The 1999 Africa University graduate earned a divinity degree focused on counseling and then a master’s degree in theology from Wesley Theological Seminary in Washington. She is continuing her studies through Johns Hopkins University’s school of public health to expand her counseling and what she describes as “a ministry of compassion.”

Born in the Democratic Republic of Congo, formerly Zaire, Mavund was one of eight children. Here parents are Mpez Kayombo and the late Rev. Ziyil Kayombo, a United Methodist minister. In 1994, she left her home and family for the first time to attend Africa University.

Although Mavund is now fluent in seven languages, when she first began her university education, she spoke only French and Swahili and was given a roommate who spoke only Portuguese. The first year for all students is spent learning to speak, read and write English as a common language for communicating and learning. Mavund says it was a difficult year for her.

“At Africa University, I met God; I found him in others and I found him in myself,” she said to members and guests during the worship service. Being alone in a strange country and unable to communicate, she said, taught her patience and “to depend on God for everything.”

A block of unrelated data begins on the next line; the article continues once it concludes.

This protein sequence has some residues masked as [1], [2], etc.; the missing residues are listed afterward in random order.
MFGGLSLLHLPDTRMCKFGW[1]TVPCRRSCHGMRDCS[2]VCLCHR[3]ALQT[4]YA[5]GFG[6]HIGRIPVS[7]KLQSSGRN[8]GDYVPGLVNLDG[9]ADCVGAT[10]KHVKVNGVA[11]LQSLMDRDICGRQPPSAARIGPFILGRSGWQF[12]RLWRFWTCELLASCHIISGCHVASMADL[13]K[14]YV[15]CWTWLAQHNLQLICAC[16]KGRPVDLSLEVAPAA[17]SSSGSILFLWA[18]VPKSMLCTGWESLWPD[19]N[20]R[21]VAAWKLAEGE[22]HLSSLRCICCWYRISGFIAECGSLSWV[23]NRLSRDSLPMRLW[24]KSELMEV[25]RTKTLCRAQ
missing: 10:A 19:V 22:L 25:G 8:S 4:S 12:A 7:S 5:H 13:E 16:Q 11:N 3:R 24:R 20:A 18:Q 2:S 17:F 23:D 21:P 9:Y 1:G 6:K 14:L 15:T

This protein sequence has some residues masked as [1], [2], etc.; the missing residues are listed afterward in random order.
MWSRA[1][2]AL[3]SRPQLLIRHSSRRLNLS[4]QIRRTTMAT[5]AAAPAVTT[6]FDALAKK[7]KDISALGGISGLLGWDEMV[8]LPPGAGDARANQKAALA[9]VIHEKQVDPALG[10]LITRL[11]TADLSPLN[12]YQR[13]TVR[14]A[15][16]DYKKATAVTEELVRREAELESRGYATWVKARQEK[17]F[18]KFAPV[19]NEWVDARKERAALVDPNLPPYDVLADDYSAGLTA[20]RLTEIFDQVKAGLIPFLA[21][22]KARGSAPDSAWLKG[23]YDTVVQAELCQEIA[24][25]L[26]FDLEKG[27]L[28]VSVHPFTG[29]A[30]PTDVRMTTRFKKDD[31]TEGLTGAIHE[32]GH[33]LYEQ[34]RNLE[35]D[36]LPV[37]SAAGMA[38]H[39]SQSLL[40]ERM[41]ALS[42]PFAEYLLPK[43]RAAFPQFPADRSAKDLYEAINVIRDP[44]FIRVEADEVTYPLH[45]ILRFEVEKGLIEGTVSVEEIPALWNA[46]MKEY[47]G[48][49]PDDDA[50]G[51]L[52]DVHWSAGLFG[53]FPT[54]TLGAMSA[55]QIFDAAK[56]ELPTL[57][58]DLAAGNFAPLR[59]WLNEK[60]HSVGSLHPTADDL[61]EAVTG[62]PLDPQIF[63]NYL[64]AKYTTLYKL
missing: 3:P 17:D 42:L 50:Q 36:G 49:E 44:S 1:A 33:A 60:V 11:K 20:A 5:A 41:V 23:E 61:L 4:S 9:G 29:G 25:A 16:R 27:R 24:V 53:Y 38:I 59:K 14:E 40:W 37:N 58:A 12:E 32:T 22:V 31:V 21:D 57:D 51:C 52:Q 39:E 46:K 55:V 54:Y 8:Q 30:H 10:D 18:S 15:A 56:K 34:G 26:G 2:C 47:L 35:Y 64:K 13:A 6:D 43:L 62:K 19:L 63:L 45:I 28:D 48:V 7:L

Africa University’s choir received first place for the 2006 National Arts Merit Award, given annually by the National Arts Council of Zimbabwe in recognition of outstanding achievements in the performing arts. The choir’s main function is to sing in weekly chapel services, leading the congregation in worship, but it also performs throughout the country and has annually toured the United States. Photo by Don Wood. Photo #10-1431. Click on picture for larger photo or view in photo gallery with longer description.